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Three Studies on Hedge Fund Risk Taking and Herding

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Thesis type
(Thesis) Ph.D.
Date created
This dissertation consists of three studies on hedge fund risk taking and herding. The first paper documents the risk taking of hedge funds in the last three years prior to liquidation using the measures of return volatility. I find that the risk reduction is the greatest for the liquidated sample during the last two and three years as the fund performance drops. Moreover, the volatility-hazard regression shows that the risk taking of funds reduces during the last year prior to fund liquidation as the predicted hazard rates in the previous year increase. The evidence indicates that the liquidation is forced when the performance of the portfolios drops below the liquidation barrier. The second paper investigates the risk taking choices of hedge funds following redemption requests. I find that hedge funds with longer restriction periods tend to take lower risk if there are no significant redemption requests. Second, hedge funds with short restriction periods tend to increase risks following redemption requests. The increase in risk is larger for large redemptions than for small redemptions. However, if there are large redemptions during market crisis, hedge funds tend to take higher post risk even when the restriction periods are longer. The third paper examines hedge funds herding in response to macroeconomic uncertainty during periods of high volatility with extreme market returns. I find that hedge funds that follow directional strategies herd towards the consensus during periods of high macroeconomic uncertainty. The degree of herding towards the consensus becomes greater during periods of economic downturn. I also find that the degree of herding for live funds following directional strategies is greater during periods of high macroeconomic uncertainty in down markets. This suggests that the similar trading manners of the directional fund managers in times of macroeconomic uncertainty could be beneficial for fund survival.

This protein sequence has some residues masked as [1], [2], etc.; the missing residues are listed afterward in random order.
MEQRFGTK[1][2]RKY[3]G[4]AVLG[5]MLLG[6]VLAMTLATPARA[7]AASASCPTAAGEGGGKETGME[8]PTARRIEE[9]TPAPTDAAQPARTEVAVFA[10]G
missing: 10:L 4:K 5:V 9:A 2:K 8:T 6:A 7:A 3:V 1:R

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This thesis may be printed or downloaded for non-commercial research and scholarly purposes.
Scholarly level
Supervisor or Senior Supervisor
Thesis advisor: Klein, Peter
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